By Kady Cross
Publisher: Harlequin Teen
Publication Date: May 24th, 2011
In 1897 England, sixteen-year-old Finley Jayne has no one… except the “thing” inside her.
When a young lord tries to take advantage of Finley, she fights back. And wins. But no normal Victorian girl has a darker side that makes her capable of knocking out a full-grown man with one punch…
Only Griffin King sees the magical darkness inside her that says she’s special, says she’s one of them. The orphaned duke takes her in from the gaslit streets against the wishes of his band of misfits: Emily, who has her own special abilities and an unrequited love for Sam, who is part robot; and Jasper, an American cowboy with a shadowy secret.
Griffin’s investigating a criminal called The Machinist, the mastermind behind several recent crimes by automatons. Finley thinks she can help and finally be a part of something, finally fit in.
But The Machinist wants to tear Griff’s little company of strays apart, and it isn’t long before trust is tested on all sides. At least Finley knows whose side she’s on even if it seems no one believes her.
There are often books that play on stereotypes. Some of them do so cleverly, exaggerating the stereotype into comedy or twisting it into a subtler or subverted rendition. I was really hoping that this book would be something like that when I picked it up. Unfortunately, it was exactly as the author described it: League of Extraordinary Gentlemen meets X-Men. There was no nuance, no subtlety, just a blast of steampunk that felt like a SyFy channel special.
I keep waffling between giving this book 2 or 3 stars (2.5?) Finley Jayne was fun to read about, and I appreciated the stereotype twist where she and Emily, the other main female character, were continually rescuing the men in one way or another. I’m not sure it is possible to dislike Griffin–he really doesn’t seem to have many faults, although that does make him occasionally boring. He’s always perfect in any situation he comes into contact with. Sam was more understandable as a character, although also quite a lot more annoying. The American Cowboy Gallant was an obvious character type that I let slide, and I was intrigued by Jack Dandy despite myself. There was no real purpose to his being in the book, except to put into place a love triangle and a bit of intrigue, but he was still one of the most ‘real’ characters.
That’s the problem, really–there wasn’t much in this book that didn’t feel flat. Many of the characters like Griffin had no actual personality or characteristics, besides being everything that was needed for the situation. The plot made no attempt to be anything other than ordinary…love triangle, motorcycle chases, automatons, a villain missing a hand, etc. There were clear ‘allusions’, or steals, from Frankenstein and Jekyll and Hyde. Mentions of Queen Victoria and Darwin felt somewhat exaggerated, there was something that worked a lot like a seance and a miraculous organism causing evolution. It felt like Kady Cross thought of one vaguely interesting character, Finley, and then patched together everything labeled ‘steampunk’ to surround her. It was a rousing action novel, just not much more.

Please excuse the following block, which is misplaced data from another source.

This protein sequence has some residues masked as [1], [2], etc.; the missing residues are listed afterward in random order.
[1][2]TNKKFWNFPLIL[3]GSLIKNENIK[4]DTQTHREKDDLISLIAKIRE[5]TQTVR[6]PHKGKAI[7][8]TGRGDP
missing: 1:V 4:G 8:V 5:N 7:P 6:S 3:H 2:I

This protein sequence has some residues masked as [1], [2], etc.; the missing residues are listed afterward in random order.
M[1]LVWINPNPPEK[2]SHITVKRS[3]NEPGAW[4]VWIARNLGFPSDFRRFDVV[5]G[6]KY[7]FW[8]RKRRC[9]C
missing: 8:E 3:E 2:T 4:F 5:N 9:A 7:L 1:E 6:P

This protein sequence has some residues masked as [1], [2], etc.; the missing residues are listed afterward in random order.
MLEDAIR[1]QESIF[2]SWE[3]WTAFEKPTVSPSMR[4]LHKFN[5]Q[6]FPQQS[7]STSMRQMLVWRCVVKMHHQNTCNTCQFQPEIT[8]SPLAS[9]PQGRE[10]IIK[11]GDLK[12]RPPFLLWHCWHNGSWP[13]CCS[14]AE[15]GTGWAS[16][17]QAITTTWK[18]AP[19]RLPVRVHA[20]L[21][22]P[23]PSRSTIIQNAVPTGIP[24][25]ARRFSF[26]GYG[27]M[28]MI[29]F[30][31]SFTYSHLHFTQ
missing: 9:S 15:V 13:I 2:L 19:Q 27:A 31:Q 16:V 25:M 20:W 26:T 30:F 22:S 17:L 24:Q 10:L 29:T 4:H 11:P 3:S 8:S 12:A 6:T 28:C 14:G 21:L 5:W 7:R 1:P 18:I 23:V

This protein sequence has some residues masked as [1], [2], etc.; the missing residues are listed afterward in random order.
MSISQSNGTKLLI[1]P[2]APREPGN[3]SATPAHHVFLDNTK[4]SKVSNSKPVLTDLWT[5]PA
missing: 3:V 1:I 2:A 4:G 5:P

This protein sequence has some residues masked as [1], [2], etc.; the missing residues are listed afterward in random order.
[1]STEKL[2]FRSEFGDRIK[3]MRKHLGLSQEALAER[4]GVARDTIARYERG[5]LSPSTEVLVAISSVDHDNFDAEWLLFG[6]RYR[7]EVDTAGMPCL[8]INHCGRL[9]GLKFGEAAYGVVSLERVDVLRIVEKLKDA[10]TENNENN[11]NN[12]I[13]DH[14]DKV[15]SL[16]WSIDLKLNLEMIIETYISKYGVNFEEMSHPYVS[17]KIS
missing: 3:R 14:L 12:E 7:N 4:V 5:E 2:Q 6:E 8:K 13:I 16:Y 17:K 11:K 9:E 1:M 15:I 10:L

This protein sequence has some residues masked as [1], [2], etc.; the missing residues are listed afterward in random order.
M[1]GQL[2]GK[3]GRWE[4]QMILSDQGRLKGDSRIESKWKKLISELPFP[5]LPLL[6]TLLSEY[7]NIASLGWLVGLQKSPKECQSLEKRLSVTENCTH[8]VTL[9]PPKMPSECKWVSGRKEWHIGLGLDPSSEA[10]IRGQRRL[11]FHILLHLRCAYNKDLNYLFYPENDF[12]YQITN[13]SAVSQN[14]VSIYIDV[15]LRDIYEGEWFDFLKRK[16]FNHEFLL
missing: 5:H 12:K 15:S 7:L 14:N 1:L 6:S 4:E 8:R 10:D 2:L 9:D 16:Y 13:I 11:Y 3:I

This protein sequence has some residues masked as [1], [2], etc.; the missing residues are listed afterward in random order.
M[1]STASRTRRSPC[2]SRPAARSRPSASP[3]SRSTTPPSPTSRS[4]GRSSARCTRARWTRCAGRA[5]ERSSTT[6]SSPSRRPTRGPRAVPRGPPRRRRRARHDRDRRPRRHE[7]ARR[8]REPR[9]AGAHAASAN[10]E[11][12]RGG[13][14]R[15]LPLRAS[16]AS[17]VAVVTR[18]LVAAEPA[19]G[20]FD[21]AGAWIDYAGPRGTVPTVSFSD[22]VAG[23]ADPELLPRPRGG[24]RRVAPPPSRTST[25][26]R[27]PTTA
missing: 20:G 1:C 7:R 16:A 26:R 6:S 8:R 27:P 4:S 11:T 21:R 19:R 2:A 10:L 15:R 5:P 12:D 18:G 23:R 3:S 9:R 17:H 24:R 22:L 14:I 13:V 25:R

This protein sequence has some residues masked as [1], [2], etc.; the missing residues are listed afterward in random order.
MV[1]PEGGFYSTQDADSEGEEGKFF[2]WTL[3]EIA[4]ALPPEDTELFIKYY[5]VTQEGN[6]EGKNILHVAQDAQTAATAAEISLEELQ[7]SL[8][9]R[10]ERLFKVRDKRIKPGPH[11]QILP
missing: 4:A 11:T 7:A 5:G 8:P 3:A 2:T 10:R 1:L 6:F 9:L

What almost annoyed me more, though, were the attempts of the author to be creative. She deviated from traditional Victoriana fashion-wise, starting with mentions of striped stockings and leather corsets, and continuing to throw in kimonos, knee skirts and shorts as the mood took her (this wouldn’t normally be a sin, except I’m obsessed with historical fashion, and feel rather personally wounded that someone would so blatantly ignore what the Victorian Era actually meant, fashion-wise). The Victorian motorcycles were another addition that felt unnecessary. That was what, in my humble opinion, transformed the book from merely bland steampunk to something resembling a Comic-Con convention. Those little touches were what convinced me Kady Cross hadn’t ever thought about clever ways to play with the Victorian Period. I’m fairly certain that she just went to a steampunk convention and jotted notes while meandering through. There could also have been a little more editing. There was one moment when a character (whose jaw had supposedly been broken on the previous page) continued to talk and plan with another character, instead of writhing around in agony, that irked me on a ‘common sense’ level.
The plot was also, well, less than stellar. A good quarter of the book is taken up by a short story, heavily influenced by Frankenstein, which has no connection to the rest of the book except that Finley is also the main character.
I have to say, I still somewhat like this book–for a steampunk book mixing so many influences, it could have turned out a lot worse. But I’m also disappointed, because it could have turned out so much better. Steampunk is a highly inventive genre, involving a mix of historical fiction, fantasy and science fiction, and thus also a challenge. Looking at Girl Genius (technically a comic, but still in my mind the epitome of steampunk), Montmorency, or even Cassandra Clare’s new Clockwork series, this one feels flat and unoriginal.
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Disclaimer: The synopsis and cover picture were pulled from the book’s Goodreads page. Neither belong to us.